WASHINGTON -- Lawmakers in the U.S. House of Representatives have accused the fugitive national security contractor Edward Snowden of communicating with Russian security agencies while he is exiled in Moscow.
The accusations were contained in a classified House Intelligence Committee report, parts of which were released publicly on December 22. The evidence backing up the specific accusations about Snowden allegedly communicating with Russian agencies, however, remains classified.
Seen as a heroic whistle-blower by some, and a selfish traitor by others, Snowden in 2013 leaked 1.5 million documents he acquired while working as a contractor for the National Security Agency, the premier U.S. electronic surveillance agency. The materials prompted a furious public debate about the legality of some of the agency’s programs, about privacy concerns, and about U.S. snooping on its allies.
Snowden ended up flying to Hong Kong, and then to Moscow in June 2013, where he has lived in limbo since American authorities revoked his passport. U.S. prosecutors have charged him with violations of the 1917 Espionage Act.
Since that time, he has continued speaking about privacy concerns and made clear he wants to return to the United States if he gets certain legal protections.
Many in Congress, however, have excoriated him, and the newly declassified report by what is formally known as the Republican-led House Permanent Select Committee on Intelligence reflected that continuing anger.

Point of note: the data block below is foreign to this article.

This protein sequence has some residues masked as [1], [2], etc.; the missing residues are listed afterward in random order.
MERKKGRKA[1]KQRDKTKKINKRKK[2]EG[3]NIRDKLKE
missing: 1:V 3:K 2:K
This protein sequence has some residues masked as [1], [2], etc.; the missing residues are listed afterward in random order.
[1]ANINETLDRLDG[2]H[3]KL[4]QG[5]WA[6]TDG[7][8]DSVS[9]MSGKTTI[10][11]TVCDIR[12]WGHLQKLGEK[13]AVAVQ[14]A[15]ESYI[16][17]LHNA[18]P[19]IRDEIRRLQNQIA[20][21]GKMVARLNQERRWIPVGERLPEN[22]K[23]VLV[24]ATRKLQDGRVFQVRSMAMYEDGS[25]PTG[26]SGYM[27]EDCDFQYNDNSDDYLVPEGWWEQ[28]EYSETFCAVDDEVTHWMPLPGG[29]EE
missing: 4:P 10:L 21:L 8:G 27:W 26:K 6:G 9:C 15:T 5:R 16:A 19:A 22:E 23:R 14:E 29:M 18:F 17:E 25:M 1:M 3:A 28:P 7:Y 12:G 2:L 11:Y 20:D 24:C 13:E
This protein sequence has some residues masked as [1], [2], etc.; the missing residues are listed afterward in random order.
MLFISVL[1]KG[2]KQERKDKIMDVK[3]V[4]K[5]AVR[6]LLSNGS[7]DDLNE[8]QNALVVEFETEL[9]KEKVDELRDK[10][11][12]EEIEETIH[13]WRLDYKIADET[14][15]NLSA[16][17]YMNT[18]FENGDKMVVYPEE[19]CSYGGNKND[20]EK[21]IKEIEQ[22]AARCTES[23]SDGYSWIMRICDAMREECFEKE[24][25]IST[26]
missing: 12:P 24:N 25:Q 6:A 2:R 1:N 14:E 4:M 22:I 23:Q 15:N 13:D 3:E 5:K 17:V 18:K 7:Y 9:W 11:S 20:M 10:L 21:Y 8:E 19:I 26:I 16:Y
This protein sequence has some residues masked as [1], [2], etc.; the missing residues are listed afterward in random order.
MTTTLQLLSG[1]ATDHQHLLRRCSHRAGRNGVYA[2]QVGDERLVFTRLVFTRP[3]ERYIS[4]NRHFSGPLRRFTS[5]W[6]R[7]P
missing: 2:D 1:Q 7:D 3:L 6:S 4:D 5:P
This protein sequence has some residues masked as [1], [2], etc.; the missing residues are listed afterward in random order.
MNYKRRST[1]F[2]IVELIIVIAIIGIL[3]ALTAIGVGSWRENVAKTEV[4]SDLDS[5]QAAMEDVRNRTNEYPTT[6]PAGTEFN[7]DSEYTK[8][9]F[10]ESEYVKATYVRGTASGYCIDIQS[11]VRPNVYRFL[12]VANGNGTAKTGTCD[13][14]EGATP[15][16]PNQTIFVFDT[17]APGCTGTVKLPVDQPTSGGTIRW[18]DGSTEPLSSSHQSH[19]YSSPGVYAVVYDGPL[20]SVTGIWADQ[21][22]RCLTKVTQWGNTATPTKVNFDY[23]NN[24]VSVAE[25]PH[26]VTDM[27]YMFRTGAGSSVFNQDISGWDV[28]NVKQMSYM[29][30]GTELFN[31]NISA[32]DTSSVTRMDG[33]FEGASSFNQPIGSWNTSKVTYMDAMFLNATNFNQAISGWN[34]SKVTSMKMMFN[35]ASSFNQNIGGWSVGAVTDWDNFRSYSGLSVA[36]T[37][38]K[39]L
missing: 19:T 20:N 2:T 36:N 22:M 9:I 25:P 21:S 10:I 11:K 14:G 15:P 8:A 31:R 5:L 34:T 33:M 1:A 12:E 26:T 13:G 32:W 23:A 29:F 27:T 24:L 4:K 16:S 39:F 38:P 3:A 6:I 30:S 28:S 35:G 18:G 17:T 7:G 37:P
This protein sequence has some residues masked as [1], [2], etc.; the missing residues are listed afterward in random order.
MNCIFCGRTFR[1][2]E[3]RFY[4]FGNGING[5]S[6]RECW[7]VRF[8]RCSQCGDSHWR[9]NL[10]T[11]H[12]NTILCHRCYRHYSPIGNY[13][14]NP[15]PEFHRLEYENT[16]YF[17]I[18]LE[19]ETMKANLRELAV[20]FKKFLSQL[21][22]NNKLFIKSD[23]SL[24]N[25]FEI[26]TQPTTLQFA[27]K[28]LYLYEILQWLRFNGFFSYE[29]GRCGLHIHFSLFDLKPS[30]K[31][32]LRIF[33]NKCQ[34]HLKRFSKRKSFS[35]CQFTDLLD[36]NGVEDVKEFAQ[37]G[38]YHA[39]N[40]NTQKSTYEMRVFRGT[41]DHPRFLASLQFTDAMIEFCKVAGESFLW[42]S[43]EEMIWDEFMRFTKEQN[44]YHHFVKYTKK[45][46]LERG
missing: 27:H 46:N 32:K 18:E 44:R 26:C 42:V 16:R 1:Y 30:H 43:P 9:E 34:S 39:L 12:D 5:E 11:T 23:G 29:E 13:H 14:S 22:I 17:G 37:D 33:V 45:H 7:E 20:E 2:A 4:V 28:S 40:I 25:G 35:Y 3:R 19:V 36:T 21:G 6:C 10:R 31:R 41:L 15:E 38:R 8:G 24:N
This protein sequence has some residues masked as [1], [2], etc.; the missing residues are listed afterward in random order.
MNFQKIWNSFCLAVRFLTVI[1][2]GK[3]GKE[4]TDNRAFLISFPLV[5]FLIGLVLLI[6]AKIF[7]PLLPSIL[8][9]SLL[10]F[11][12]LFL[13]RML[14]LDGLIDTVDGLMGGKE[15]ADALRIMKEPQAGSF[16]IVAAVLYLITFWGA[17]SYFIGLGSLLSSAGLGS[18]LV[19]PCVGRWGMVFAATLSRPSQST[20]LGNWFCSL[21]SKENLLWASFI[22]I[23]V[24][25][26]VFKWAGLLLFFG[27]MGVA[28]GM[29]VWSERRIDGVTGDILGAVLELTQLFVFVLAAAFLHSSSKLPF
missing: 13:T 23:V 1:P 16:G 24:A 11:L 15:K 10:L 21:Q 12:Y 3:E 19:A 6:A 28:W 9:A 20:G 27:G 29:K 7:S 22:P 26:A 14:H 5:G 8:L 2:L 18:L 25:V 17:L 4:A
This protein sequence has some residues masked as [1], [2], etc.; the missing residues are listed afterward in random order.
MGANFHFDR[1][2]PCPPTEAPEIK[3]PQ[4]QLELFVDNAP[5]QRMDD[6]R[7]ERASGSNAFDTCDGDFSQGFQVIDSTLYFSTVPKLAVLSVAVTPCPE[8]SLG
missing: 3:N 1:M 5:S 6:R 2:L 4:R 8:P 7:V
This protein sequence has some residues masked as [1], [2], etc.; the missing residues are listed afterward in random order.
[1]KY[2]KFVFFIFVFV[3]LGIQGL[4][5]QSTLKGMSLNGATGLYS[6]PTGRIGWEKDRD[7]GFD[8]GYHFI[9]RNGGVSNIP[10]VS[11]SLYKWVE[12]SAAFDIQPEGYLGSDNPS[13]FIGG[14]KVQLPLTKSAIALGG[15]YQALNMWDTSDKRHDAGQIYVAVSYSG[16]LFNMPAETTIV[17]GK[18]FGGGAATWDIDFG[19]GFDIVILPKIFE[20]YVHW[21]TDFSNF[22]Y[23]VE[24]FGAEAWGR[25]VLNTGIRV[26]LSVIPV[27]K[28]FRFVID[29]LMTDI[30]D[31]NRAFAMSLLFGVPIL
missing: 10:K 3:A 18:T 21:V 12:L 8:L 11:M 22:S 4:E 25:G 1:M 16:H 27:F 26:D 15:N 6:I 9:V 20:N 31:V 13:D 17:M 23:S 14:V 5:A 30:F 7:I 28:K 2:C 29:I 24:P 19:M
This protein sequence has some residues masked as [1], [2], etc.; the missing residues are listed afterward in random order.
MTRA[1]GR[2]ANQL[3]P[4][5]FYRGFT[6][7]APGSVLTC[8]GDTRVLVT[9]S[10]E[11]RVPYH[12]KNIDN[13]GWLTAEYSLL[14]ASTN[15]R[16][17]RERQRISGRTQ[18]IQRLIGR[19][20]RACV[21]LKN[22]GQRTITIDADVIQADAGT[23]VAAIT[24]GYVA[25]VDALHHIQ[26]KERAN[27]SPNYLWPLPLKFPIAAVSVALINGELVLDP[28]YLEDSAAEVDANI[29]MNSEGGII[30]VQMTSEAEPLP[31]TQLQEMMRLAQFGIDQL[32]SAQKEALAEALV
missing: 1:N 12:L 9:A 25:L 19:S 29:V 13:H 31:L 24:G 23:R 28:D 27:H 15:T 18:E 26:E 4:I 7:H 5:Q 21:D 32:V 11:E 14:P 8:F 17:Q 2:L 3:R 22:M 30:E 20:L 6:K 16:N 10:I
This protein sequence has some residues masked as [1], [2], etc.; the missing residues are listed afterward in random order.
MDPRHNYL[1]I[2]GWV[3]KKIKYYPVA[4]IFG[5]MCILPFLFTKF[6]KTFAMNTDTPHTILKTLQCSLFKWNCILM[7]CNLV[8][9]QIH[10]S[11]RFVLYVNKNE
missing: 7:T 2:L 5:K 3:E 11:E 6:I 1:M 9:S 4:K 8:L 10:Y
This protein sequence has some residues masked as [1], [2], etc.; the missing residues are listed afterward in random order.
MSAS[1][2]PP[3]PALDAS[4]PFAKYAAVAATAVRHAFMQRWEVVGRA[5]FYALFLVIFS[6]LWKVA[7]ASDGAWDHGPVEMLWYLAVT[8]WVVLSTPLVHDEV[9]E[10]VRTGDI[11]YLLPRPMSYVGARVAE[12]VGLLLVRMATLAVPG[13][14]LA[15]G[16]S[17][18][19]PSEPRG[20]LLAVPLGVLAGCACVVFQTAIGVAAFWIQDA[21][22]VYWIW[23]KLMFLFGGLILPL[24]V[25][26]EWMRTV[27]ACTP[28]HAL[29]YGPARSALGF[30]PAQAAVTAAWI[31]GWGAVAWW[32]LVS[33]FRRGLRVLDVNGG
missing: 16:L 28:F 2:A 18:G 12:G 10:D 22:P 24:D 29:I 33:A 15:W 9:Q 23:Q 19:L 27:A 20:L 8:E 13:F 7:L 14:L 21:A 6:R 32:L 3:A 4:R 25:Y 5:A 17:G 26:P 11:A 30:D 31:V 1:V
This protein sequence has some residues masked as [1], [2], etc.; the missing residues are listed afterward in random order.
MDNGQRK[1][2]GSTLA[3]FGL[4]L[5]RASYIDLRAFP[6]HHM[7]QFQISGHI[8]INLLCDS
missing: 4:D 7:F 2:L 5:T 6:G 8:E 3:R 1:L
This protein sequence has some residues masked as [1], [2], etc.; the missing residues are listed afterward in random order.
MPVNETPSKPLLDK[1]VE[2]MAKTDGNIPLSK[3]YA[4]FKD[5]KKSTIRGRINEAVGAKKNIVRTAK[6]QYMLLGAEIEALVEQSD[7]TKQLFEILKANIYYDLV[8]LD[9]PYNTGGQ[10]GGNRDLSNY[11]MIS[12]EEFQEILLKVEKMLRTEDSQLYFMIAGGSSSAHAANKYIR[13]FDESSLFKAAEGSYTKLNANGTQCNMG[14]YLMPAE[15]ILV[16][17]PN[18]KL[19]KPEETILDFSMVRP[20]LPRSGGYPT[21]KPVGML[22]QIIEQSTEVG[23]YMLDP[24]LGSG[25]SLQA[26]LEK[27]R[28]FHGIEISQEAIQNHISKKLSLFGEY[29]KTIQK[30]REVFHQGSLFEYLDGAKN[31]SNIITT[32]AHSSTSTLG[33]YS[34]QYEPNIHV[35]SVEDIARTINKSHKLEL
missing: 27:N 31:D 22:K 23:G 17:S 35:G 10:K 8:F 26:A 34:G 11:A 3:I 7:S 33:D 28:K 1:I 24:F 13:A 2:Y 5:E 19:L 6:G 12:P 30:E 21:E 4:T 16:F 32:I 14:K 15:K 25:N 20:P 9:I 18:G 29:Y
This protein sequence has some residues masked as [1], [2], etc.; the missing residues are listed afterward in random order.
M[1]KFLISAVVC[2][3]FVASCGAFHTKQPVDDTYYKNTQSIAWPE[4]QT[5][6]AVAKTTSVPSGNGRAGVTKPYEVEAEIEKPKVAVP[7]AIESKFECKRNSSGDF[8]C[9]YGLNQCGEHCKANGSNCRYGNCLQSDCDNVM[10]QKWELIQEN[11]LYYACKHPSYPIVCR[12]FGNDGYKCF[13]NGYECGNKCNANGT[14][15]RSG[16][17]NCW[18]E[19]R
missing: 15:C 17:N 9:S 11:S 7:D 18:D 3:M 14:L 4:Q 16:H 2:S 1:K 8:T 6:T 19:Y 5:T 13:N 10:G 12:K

"Snowden caused tremendous damage to national security, and the vast majority of the documents he stole have nothing to do with programs impacting individual privacy interests," the report said. They "instead pertain to military, defense, and intelligence programs of great interest to America's adversaries."
The report said that since his arrival in Moscow, Snowden "has had, and continues to have, contact with Russian intelligence services."
The report redacts the source for this assertion, saying it is classified. But it also cites a National Public Radio interview conducted in June with Frants Klintsevich, who is deputy chairman of the defense and security committee in Russia’s lower house of parliament. In the interview, Klintsevich was quoted as saying, "Let's speak frankly: I think that he did share intelligence. This is what security services do."
Snowden responded quickly to the report’s release, posting a series of messages to Twitter dismissing its findings:
Snowden’s case has generated sympathy among some privacy advocates, and his plight has been the focus of an Oscar-winning documentary and, more recently, a loosely fictionalized political thriller by renowned Hollywood director Oliver Stone.
In September, White House spokesman Josh Earnest brushed aside questions about whether Snowden might be pardoned by President Barack Obama, a call Stone made himself.
"Mr. Snowden should return to the United States and face the very serious charges that he's facing. He will, of course, be afforded the rights that are due to every American citizen in our criminal justice system, but we believe that he should return to the United States and face those charges," Earnest said.